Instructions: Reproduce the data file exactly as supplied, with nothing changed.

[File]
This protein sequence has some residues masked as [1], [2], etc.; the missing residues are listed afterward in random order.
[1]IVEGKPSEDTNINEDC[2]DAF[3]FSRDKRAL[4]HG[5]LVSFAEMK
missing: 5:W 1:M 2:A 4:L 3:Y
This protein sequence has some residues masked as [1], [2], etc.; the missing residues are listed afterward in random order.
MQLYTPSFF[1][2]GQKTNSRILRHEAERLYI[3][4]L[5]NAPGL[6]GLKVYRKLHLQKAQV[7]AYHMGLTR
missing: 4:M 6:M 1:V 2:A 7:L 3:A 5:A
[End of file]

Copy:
This protein sequence has some residues masked as [1], [2], etc.; the missing residues are listed afterward in random order.
[1]IVEGKPSEDTNINEDC[2]DAF[3]FSRDKRAL[4]HG[5]LVSFAEMK
missing: 5:W 1:M 2:A 4:L 3:Y
This protein sequence has some residues masked as [1], [2], etc.; the missing residues are listed afterward in random order.
MQLYTPSFF[1][2]GQKTNSRILRHEAERLYI[3][4]L[5]NAPGL[6]GLKVYRKLHLQKAQV[7]AYHMGLTR
missing: 4:M 6:M 1:V 2:A 7:L 3:A 5:A